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Sun Valley Jazz Festival Turns Sun Valley Village into a Mini French Quarter
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Sunday, October 22, 2023
 

STORY AND PHOTOS BY KAREN BOSSICK

Care for a little banjo with your cornflakes? Perhaps, topped with a Clarinet Clambake?

They’re serving up a healthy dose of jazz, Cajun zydeco and country western swing at the 34th annual Sun Valley Jazz & Music Festival going on this week at Sun Valley Resort.

Sun Valley Road? It’s now Bourbon Street. The Boiler Room? Satchmo’s Lounge. And Sun Valley Village has turned into a slice of New Orleans’ French Quarter, what with saxophones wailing from five venues.

There have been no Elvis sightings. But Ol’Blues Eyes Frank Sinatra has been present—at least, in memory as jazz singers croon “Fly Me to the Moon.” And you should hear Western Hall of Fame inductee Carolyn Martin and Emily Stanton of the High Street Party Band belt out Patsy Cline numbers.

“I have to keep reminding myself what day it is because here time fades away—it’s so beautiful here,” said Carolyn Martin, whose swing band from Nashville, Tenn., has a Western Swing Album of the Year to its name. There’s just a wonderful little bubble here where your worries melt away and everything is about the music.”

Indeed, the chaos in Congress and turmoil in the Middle East seem far removed in Sun Valley Village where festivalgoers are happily taking time between sets to gorge on the golden aspen framing the village clocktower and the Sun Valley Opera House.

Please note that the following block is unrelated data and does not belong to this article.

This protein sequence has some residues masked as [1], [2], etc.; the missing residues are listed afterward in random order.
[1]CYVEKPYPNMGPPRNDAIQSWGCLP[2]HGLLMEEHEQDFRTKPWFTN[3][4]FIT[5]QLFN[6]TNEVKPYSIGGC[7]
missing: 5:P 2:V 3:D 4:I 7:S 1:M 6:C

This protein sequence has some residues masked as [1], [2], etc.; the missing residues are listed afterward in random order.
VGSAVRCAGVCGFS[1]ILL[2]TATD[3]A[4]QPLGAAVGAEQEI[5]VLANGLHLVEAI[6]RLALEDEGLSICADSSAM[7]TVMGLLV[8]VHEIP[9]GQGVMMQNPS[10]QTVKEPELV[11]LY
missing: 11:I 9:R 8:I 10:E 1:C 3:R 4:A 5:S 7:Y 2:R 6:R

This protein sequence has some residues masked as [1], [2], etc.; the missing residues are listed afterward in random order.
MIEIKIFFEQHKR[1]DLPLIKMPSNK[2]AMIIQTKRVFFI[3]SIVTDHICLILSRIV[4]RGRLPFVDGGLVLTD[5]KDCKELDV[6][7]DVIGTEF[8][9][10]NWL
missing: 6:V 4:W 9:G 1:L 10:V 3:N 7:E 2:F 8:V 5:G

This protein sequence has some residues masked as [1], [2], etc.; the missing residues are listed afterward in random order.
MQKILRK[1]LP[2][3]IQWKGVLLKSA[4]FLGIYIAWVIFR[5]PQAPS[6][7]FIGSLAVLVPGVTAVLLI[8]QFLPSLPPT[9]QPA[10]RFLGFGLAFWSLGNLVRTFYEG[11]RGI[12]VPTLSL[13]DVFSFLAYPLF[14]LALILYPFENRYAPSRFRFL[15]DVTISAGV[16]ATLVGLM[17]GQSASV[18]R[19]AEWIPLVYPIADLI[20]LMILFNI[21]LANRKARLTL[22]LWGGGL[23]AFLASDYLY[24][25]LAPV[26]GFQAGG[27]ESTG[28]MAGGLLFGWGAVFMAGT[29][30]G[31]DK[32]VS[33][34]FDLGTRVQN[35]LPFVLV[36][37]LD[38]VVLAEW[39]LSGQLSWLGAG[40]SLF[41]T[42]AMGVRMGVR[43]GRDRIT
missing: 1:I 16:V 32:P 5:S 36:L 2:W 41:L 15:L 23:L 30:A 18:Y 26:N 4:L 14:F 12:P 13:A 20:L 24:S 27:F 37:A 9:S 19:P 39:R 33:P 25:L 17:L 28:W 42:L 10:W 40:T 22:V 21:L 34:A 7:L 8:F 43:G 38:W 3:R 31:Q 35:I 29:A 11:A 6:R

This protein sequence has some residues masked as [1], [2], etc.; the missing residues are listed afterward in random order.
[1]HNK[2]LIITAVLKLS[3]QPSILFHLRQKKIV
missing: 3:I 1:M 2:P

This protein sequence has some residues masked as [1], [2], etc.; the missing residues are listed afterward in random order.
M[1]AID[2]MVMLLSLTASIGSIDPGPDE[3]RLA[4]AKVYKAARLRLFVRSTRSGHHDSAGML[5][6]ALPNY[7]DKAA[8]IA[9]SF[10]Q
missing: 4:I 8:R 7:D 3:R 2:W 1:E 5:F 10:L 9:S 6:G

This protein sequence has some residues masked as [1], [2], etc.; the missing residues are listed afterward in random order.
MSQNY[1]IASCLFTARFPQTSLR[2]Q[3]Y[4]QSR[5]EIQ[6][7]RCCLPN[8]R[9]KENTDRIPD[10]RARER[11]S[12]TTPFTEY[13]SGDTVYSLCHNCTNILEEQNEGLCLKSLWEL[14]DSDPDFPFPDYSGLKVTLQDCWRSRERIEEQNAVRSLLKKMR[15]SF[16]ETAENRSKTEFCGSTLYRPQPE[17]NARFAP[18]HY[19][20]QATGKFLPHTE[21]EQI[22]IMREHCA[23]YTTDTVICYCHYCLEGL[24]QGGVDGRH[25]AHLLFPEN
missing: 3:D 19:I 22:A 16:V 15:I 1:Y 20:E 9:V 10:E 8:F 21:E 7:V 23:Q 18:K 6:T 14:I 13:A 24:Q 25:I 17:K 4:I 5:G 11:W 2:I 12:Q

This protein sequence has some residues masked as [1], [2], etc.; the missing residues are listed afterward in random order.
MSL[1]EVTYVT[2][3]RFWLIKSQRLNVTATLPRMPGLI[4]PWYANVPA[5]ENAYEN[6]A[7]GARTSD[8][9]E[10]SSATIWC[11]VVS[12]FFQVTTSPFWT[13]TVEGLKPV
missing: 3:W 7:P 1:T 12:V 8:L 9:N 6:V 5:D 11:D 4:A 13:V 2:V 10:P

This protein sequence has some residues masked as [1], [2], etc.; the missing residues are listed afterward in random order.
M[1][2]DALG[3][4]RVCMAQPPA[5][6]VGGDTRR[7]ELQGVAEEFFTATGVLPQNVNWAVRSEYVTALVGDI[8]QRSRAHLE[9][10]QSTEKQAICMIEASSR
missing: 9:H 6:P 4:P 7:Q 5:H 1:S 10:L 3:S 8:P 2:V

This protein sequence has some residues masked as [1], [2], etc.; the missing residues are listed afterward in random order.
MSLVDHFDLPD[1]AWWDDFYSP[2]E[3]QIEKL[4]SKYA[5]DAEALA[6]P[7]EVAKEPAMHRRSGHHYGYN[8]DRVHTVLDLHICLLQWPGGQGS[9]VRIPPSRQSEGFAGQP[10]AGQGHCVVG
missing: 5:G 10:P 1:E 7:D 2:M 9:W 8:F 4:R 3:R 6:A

Hot dog lunches served from a park cart outside have become an excuse to relax on lawn chairs bordering the duck pond. And dozens more have taken to walking the bike path in the hours before the music begins at 9:30 in the morning.

The Sun Valley Jazz and Music Festival was shuttered for two years during the pandemic. But it re-emerged in the fall of 2022 and is rebuilding as more people become confident about taking part in festivals, said Co-Director Carol Loehr.

This year’s festival features 134 shows over five days with 20 bands playing at five venues. That’s down from when the festival featured twice as many venues. But the silver lining is that all the venues take place in Sun Valley Village so festivalgoers don’t have to catch a bus to Carol’s Dollar Mountain Lodge or River Run or Warm Springs lodges.

The festival has brought people from all 50 states attired in zoot suits, black fedoras, French gypsy berets, flapper hats and sequin dresses,

Many take advantage of dance lessons in the corner pockets, teaching them how to wave their knees through the Charleston and perform twirling maneuvers that resemble the Octopus ride in an amusement park.

And today you can be sure dozens will be twirling and dancing around the Limelight and Continental rooms in the Sun Valley inn, pumping parasols provided from the stage as they repeat the umbrella dance. The dance, patterned after funeral processions in New Orleans where ladies carry umbrellas to protect themselves them from the sun as they walk behind the jazz bands following caskets. And they’re particularly popular here during renditions of “When the Saints Go Marching In.”